Posting and answer because there is a lot of outdated ideas and confusion about the standards. As of December 2017, there are two competing standards:
RFC 8259 - https://tools.ietf.org/html/rfc8259
ECMA-404 - http://www.ecma-international.org/publications/files/ECMA-ST/ECMA-404.pdf
json.org suggests ECMA-404 is the standard, but this site does not appear to be an authority. While I think it's fair to consider ECMA the authority, what's important here is, the only difference between the standards (regarding unique keys) is that RFC 8259 says the keys should be unique, and the ECMA-404 says they are not required to be unique.
"The names within an object SHOULD be unique."
The word "should" in all caps like that, has a meaning within the RFC world, that is specifically defined in another standard (BCP 14, RFC 2119 - https://tools.ietf.org/html/rfc2119) as,
- SHOULD This word, or the adjective "RECOMMENDED", mean that
there may exist valid reasons in particular circumstances to ignore
a particular item, but the full implications must be understood and
carefully weighed before choosing a different course.
"The JSON syntax does not impose any restrictions on the strings used
as names, does not require that name strings be unique, and does not
assign any significance to the ordering of name/value pairs."
So, no matter how you slice it, it's syntactically valid JSON.
The reason given for the unique key recommendation in RFC 8259 is,
An object whose names are all unique is interoperable in the sense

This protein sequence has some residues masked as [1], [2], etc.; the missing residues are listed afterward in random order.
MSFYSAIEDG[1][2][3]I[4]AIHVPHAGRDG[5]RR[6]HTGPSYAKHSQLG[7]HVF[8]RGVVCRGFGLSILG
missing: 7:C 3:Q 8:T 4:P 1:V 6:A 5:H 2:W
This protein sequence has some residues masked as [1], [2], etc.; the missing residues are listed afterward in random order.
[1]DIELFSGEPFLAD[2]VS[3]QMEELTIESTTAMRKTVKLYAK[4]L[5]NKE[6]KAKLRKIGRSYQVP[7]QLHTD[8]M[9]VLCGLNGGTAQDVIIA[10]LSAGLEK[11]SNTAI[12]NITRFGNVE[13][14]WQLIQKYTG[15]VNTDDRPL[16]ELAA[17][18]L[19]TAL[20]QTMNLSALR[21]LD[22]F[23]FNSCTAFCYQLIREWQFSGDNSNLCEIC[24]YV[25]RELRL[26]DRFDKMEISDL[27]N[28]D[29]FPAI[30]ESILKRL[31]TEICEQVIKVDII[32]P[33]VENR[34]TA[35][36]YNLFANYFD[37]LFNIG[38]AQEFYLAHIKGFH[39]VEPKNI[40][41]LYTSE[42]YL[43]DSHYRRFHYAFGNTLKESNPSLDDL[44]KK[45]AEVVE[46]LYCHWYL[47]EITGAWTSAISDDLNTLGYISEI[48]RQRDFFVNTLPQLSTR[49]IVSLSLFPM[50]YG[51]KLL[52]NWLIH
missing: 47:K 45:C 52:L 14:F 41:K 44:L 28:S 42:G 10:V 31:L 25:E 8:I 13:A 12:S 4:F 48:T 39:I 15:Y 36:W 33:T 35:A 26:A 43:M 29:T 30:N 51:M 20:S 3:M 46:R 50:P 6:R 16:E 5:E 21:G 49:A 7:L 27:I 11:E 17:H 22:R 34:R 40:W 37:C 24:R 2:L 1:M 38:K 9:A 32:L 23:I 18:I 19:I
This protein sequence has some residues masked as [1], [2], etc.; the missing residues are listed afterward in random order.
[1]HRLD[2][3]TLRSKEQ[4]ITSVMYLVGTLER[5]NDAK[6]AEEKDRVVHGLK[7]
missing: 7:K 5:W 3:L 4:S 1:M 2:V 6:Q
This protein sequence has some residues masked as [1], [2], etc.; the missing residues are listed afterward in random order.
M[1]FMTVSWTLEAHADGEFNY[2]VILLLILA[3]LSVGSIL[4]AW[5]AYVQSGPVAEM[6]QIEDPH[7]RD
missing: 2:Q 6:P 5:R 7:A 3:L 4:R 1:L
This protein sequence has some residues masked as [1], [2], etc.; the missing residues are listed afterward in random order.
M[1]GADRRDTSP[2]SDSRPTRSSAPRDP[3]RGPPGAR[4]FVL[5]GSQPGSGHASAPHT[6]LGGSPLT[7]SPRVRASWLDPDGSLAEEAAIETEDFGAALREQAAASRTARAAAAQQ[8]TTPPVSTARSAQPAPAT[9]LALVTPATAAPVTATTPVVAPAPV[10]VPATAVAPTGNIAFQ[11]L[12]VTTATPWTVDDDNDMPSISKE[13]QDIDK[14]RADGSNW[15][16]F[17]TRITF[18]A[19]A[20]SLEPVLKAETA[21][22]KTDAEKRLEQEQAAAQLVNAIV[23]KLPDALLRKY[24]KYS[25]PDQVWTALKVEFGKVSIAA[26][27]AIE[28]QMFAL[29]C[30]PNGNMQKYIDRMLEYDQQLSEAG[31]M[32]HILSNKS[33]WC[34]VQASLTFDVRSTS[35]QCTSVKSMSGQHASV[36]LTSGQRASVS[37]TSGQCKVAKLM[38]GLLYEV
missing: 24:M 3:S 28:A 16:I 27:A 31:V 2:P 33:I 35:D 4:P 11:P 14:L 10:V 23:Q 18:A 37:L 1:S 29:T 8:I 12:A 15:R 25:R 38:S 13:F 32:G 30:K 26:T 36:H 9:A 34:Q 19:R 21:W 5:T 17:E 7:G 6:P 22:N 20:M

that all software implementations receiving that object will agree on
the name-value mappings. When the names within an object are not
unique, the behavior of software that receives such an object is
unpredictable. Many implementations report the last name/value pair
only. Other implementations report an error or fail to parse the
object, and some implementations report all of the name/value pairs,
In other words, from the RFC 8259 viewpoint, it's valid but your parser may barf and there's no promise as to which, if any, value will be paired with that key. From the ECMA-404 viewpoint (which I'd personally take as the authority), it's valid, period. To me this means that any parser that refuses to parse it is broken. It should at least parse according to both of these standards. But how it gets turned into your native object of choice is, in any case, unique keys or not, completely dependent on the environment and the situation, and none of that is in the standard to begin with.